Companies with ads on New York’s billboards may find that tax collectors are their first customers.
New York City imposes a little-known commercial rent tax on tenants renting commercial premises in Manhattan, south of 96th Street. The city treats billboards attached to buildings as taxable premises. In the past, the city has not actively publicized the tax or enforced the tax on billboard owners that contract with building owners for the right to erect billboards or advertisers that lease or license the space on billboards for their ads. Currently, however, the city is cracking down on delinquent taxpayers.
Billboard owners and advertisers should ensure that they understand their filing obligations, seek to mitigate the taxes and penalties that may be asserted through audit, and consider taking advantage of the city’s existing voluntary disclosure program to come into compliance without penalties. Below are some additional details about this tax.
Commercial Rent Tax Imposition
The tax is charged to tenants that rent space in Manhattan, south of 96th Street, for any trade, business, profession, or commercial activity and that have annual or annualized gross rent paid of at least $250,000.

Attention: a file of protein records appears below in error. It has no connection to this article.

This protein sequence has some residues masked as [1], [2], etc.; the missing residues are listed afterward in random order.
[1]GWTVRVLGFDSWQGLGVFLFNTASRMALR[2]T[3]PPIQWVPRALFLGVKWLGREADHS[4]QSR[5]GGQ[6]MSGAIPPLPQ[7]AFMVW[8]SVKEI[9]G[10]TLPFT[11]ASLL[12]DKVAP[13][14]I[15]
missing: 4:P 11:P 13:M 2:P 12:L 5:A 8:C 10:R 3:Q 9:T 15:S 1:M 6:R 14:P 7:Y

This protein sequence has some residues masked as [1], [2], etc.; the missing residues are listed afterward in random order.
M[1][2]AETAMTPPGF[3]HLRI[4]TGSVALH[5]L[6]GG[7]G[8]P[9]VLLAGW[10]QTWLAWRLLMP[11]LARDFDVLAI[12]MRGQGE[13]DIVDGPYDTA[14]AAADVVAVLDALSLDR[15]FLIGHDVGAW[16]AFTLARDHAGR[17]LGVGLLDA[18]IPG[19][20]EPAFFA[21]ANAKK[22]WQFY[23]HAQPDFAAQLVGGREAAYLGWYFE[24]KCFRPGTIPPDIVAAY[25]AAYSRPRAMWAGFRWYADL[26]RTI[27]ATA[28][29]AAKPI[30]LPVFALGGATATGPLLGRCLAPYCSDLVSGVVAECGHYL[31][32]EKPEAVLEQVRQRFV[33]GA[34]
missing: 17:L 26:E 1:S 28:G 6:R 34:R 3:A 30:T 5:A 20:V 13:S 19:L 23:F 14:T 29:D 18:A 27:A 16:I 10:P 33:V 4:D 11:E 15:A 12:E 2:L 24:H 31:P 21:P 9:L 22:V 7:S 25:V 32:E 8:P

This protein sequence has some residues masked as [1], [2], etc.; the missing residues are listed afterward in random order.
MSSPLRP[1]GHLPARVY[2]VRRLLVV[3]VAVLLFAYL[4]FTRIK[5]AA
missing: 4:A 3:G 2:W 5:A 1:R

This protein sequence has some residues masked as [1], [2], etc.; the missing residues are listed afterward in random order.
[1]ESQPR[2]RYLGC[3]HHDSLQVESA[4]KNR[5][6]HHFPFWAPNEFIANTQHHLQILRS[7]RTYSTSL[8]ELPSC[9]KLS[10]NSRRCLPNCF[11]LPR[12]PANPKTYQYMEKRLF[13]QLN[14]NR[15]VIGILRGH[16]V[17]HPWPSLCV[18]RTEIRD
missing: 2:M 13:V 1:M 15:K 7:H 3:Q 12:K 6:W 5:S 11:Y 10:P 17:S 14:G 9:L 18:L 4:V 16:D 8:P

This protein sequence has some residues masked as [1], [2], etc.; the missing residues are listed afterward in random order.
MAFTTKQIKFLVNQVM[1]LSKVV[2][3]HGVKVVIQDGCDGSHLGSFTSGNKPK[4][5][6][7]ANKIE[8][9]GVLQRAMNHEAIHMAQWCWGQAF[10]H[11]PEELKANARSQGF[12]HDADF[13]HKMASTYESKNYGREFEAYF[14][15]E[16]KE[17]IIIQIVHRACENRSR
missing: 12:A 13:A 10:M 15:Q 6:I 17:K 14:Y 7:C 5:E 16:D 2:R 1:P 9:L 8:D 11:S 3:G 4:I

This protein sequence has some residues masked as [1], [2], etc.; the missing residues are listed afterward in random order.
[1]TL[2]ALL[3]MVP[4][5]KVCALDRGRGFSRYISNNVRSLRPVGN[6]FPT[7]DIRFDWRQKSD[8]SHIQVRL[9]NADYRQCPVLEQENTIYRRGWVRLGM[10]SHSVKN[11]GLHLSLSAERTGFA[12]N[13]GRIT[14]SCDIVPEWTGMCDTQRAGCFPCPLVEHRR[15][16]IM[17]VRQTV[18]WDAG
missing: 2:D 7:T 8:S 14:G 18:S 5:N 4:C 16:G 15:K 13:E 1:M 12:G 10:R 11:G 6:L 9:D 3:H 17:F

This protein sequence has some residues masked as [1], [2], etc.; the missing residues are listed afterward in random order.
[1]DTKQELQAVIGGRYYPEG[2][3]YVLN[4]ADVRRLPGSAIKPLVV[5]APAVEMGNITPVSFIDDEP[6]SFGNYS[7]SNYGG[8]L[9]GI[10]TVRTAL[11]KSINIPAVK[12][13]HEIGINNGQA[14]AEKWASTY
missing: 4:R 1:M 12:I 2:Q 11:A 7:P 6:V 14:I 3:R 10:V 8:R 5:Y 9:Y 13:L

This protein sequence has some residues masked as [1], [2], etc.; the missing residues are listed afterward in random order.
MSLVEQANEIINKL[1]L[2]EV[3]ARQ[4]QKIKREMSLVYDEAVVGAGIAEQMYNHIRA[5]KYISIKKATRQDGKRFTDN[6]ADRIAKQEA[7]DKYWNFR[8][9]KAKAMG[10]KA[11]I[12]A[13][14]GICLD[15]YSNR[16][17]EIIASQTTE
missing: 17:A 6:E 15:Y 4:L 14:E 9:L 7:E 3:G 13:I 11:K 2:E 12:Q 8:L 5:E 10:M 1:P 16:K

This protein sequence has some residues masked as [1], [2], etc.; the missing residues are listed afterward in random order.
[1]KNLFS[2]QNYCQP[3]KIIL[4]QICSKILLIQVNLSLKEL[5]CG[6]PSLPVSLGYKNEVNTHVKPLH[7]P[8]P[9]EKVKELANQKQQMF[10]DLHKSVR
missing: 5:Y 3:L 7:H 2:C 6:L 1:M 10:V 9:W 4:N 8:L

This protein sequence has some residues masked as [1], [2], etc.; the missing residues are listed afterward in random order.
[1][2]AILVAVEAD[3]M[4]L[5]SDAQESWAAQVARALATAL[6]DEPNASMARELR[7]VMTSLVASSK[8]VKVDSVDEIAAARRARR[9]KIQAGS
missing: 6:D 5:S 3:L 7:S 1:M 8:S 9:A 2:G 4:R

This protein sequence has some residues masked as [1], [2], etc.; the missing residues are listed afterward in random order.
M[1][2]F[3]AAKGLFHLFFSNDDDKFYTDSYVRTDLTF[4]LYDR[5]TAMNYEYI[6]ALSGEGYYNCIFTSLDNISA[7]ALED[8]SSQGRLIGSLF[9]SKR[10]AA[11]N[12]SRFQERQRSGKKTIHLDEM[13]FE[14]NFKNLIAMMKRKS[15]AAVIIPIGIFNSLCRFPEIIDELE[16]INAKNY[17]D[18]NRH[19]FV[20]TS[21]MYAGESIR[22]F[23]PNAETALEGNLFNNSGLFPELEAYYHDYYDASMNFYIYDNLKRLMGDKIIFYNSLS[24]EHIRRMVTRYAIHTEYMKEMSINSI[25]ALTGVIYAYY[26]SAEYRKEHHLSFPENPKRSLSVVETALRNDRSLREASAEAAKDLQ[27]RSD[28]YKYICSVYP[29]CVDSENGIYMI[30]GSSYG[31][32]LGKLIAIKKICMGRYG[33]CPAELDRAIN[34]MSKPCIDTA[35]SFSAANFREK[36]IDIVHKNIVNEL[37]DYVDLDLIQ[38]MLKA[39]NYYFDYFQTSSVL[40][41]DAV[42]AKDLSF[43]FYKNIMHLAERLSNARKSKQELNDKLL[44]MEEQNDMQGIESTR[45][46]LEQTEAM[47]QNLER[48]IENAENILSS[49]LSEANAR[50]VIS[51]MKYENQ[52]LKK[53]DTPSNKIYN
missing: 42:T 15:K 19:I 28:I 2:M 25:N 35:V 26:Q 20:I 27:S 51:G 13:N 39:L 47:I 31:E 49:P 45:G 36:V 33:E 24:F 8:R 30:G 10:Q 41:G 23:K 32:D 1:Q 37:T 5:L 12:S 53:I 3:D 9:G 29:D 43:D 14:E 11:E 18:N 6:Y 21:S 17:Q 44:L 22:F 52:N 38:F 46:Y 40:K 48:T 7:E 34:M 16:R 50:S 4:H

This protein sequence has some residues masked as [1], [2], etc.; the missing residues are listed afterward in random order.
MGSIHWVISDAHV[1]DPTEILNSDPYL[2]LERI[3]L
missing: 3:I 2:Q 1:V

Tenants Subject to Tax
A “tenant” is a person that pays rent as a lessee, sub-lessee, licensee, or concessionaire.
Base rent is the amount paid or required to be paid for the use or occupancy of the premises.
The tax rate is 6% of base rent. All taxpayers are granted a 35% base rent reduction, which reduces the effective tax rate to 3.9%.
The annual return is due on or before June 20, which covers the prior year from June 1 to May 31. In addition, there are quarterly returns due for the first three quarters of the tax year. Taxpayers that fail to comply are subject to significant penalties as well as interest on unpaid tax.
If you have any questions or would like more information on the issues discussed in this LawFlash, please contact any of the following Morgan Lewis lawyer:
Cosimo A. Zavaglia